Unhacking Your MikroTik Router

Several vulnerabilities and exploits have recently plagued MikroTIk users.  Specifically, these vulnerabilities affected the RouterOS webfig configuration interface, if no firewall was put in place to protect it.  Granted, you can be critical of MikroTik but after all, running without a firewall is a user problem not a MikroTik problem.

MikroTik fixed the vulnerability in the following RouterOS releases:

  • 6.37.5 in the Bugfix channel
  • 6.38.5 in the Current channel

The vulnerability in question was exploited by several malicious tools and affected users of RouterOS who had not upgraded RouterOS above the mentioned versions, and had opened the www service port (TCP port 80) to untrusted networks.

Many users may have unknowingly had their credentials compromised BEFORE their router was upgraded, but not yet actually hacked.  This means many upgraded and thought they were completely safe until a few weeks ago when strange behaviors may have been observed.  Specifically what we have seen is IP blacklisting by game sites like Playstation and XBox, slow speeds, inability to manage the router and so on.  The telltale sign of this hack is viewing the system log and it is only one line long.  If this has happened to you, the best solution is to clean up the config to remove the hack, export the config, check the config closely and then Netinstall the router and import the config.  Again, this is the most drastic but the safest approach.  Here are the things we have seen done by the hacker you will need to clean up:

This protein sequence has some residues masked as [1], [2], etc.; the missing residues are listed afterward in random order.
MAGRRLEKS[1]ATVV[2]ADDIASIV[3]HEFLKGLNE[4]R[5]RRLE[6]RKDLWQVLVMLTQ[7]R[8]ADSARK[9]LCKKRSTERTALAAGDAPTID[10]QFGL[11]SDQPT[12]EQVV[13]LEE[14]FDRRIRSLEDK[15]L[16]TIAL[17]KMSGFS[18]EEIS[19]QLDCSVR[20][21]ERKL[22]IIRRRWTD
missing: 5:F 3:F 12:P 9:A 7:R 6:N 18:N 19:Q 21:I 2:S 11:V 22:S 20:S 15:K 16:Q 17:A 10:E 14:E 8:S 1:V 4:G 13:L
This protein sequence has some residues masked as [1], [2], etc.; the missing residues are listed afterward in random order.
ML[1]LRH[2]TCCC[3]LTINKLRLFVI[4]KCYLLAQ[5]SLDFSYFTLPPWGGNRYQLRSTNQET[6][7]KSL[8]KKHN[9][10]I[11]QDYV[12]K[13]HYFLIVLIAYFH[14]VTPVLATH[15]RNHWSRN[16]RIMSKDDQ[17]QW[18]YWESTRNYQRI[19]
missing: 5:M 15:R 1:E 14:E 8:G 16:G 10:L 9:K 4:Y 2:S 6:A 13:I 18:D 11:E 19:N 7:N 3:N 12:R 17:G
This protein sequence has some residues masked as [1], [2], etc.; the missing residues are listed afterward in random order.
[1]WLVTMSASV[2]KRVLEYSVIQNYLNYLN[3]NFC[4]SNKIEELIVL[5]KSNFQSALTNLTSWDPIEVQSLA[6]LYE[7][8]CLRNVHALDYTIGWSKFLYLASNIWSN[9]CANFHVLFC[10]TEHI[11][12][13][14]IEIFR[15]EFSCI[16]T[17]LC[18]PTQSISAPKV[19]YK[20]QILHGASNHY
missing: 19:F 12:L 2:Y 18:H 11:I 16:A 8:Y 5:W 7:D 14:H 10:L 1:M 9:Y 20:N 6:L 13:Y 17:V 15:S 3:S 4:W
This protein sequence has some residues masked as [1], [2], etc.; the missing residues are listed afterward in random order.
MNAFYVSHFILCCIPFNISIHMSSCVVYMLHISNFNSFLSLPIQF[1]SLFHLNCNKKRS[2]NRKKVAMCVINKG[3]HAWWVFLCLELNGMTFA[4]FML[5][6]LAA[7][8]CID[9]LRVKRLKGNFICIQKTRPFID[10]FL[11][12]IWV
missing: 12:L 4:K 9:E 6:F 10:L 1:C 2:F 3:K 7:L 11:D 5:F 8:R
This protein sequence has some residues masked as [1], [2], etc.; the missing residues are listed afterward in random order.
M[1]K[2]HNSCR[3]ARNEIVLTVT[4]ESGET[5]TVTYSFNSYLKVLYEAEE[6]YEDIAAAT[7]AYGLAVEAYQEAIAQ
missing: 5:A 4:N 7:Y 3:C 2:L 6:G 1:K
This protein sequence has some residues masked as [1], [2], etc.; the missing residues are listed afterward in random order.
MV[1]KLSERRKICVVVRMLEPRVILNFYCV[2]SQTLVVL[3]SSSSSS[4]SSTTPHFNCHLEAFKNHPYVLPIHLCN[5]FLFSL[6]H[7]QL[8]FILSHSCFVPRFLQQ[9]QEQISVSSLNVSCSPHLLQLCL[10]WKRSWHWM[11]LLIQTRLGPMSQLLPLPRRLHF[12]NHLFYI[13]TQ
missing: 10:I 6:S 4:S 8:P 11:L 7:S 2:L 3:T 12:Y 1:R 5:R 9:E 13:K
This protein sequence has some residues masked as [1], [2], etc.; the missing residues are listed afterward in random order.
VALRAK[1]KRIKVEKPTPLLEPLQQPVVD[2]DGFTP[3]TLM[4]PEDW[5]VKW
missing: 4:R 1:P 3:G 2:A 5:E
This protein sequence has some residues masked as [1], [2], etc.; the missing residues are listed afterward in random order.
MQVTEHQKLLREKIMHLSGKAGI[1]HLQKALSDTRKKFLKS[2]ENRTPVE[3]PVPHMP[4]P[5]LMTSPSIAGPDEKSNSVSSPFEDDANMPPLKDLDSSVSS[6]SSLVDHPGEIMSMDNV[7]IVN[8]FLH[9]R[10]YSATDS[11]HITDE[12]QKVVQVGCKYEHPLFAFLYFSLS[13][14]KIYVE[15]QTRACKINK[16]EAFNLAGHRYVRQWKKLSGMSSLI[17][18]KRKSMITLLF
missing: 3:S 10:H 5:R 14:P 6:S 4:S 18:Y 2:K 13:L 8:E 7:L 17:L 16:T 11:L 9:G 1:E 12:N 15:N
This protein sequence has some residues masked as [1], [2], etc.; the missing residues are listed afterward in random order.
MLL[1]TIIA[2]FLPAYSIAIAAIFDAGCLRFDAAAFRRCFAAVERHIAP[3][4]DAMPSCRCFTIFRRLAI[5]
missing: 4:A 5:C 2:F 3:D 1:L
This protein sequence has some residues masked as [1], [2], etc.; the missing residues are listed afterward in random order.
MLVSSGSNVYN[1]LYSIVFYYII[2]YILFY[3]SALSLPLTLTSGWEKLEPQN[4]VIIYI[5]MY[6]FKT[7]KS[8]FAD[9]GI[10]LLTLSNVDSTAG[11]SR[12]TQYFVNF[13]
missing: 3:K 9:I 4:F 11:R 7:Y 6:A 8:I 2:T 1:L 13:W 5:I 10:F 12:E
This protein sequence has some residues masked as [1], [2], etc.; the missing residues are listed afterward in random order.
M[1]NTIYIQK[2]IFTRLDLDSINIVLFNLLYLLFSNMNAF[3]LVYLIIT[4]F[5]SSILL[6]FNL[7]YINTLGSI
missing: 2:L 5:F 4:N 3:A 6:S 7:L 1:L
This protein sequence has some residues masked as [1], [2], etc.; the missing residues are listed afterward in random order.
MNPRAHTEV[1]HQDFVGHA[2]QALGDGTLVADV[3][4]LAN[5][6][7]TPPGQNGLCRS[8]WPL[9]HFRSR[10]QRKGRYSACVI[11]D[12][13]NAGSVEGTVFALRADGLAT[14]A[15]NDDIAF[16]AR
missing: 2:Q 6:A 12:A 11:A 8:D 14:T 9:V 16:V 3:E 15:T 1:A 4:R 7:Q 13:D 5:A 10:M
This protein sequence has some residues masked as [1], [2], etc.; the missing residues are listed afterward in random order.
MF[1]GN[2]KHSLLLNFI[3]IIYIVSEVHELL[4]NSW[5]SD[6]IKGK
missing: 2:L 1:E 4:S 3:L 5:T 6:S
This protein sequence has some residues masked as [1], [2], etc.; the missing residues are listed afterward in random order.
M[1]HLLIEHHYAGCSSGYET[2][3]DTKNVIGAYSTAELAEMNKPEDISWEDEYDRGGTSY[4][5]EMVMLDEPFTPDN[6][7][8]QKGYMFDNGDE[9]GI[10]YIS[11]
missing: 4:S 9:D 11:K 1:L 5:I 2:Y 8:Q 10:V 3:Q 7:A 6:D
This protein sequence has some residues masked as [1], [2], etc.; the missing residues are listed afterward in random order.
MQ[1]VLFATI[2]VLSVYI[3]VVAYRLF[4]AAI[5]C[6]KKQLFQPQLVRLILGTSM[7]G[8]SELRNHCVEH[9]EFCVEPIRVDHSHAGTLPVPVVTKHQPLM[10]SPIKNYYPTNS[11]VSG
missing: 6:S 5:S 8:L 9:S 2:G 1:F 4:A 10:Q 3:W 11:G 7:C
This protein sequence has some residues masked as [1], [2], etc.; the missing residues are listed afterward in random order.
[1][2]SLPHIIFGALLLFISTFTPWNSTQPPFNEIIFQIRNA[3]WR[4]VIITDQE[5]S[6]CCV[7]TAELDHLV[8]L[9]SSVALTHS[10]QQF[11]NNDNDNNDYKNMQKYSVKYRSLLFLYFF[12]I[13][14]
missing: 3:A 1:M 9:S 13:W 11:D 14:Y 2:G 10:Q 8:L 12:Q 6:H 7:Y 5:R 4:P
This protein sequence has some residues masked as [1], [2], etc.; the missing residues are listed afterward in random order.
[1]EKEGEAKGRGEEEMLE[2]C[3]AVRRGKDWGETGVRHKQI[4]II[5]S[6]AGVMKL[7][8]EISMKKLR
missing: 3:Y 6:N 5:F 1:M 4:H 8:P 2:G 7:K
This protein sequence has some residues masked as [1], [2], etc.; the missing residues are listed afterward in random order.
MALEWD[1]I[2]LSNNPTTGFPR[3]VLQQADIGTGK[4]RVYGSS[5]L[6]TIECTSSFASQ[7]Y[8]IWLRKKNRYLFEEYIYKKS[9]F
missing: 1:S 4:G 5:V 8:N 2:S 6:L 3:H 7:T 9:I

/system logging

Reset it to 1000 lines

/ip firewall filter

Remove this rule and enable your drop rule if disabled

/ip socks

Disable it

/system scheduler

Delete any scheduled entries you didn’t add.  Look for one that starts a script named “port 54321”

/system script

Delete this script

/system users

The hack adds a user “system”, delete that

I saw one router thad had a ppp user added. I can’t remember the user name but check that as well.

Those are the things we have found in many routers so get your routers cleaned up, change the passwords, add a real set of firewall rules (http://mikrotikconfig.com is a good place to star) and be safe.

This entry was posted in MikroTik, News by Steve Discher. Bookmark the permalink.

About Steve Discher

Steve Discher was born in Apple Valley, California and today makes his home in College Station, Texas with my wife and three children. He is a 1987 graduate of Texas A&M University and own ISP Supplies, a wireless distribution company, and conducts MikroTik training classes. His hobbies include flying my Piper Cub and RV camping with my family.

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